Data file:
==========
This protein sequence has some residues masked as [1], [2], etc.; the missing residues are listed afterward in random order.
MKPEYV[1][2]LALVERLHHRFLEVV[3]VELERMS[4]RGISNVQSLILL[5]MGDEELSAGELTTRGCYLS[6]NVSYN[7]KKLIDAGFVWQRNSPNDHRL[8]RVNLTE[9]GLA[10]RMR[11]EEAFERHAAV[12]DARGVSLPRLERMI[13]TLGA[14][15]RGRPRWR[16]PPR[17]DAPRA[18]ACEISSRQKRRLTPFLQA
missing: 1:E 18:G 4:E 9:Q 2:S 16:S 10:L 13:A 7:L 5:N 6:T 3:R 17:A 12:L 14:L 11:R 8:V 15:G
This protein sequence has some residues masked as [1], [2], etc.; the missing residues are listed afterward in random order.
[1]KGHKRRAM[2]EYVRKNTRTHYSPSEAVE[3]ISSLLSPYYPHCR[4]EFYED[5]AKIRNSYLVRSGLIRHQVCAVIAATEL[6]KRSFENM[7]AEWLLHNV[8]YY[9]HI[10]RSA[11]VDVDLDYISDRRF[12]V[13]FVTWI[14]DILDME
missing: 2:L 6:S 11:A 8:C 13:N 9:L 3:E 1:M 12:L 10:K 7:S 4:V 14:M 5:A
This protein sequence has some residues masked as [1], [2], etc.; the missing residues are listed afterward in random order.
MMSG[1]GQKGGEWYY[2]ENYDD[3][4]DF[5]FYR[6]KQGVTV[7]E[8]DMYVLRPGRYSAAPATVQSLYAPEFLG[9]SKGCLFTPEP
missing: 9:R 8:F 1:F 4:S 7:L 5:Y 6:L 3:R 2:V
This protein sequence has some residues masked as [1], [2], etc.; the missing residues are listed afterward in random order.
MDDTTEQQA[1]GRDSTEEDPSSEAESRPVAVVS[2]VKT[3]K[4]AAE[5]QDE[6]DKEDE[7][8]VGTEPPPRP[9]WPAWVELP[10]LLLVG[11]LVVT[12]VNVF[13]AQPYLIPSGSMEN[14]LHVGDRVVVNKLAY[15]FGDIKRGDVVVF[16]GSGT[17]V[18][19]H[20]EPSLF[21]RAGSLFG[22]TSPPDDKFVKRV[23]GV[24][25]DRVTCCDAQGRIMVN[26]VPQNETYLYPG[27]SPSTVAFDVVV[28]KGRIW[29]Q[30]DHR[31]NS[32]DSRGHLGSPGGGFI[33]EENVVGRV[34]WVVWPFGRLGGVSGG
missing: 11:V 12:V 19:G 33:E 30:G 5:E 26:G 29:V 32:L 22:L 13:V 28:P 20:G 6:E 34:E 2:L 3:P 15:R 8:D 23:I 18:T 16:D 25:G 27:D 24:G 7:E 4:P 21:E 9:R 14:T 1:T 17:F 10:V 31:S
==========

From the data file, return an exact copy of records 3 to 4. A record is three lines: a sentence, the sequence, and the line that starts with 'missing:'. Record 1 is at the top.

This protein sequence has some residues masked as [1], [2], etc.; the missing residues are listed afterward in random order.
MMSG[1]GQKGGEWYY[2]ENYDD[3][4]DF[5]FYR[6]KQGVTV[7]E[8]DMYVLRPGRYSAAPATVQSLYAPEFLG[9]SKGCLFTPEP
missing: 9:R 8:F 1:F 4:S 7:L 5:Y 6:L 3:R 2:V
This protein sequence has some residues masked as [1], [2], etc.; the missing residues are listed afterward in random order.
MDDTTEQQA[1]GRDSTEEDPSSEAESRPVAVVS[2]VKT[3]K[4]AAE[5]QDE[6]DKEDE[7][8]VGTEPPPRP[9]WPAWVELP[10]LLLVG[11]LVVT[12]VNVF[13]AQPYLIPSGSMEN[14]LHVGDRVVVNKLAY[15]FGDIKRGDVVVF[16]GSGT[17]V[18][19]H[20]EPSLF[21]RAGSLFG[22]TSPPDDKFVKRV[23]GV[24][25]DRVTCCDAQGRIMVN[26]VPQNETYLYPG[27]SPSTVAFDVVV[28]KGRIW[29]Q[30]DHR[31]NS[32]DSRGHLGSPGGGFI[33]EENVVGRV[34]WVVWPFGRLGGVSGG
missing: 11:V 12:V 19:G 33:E 30:G 5:E 26:G 29:V 32:L 22:L 13:V 28:P 20:G 6:E 34:E 2:L 3:P 15:R 8:D 23:I 18:T 16:D 25:G 27:D 24:G 7:E 4:P 21:E 9:R 14:T 1:T 17:F 10:V 31:S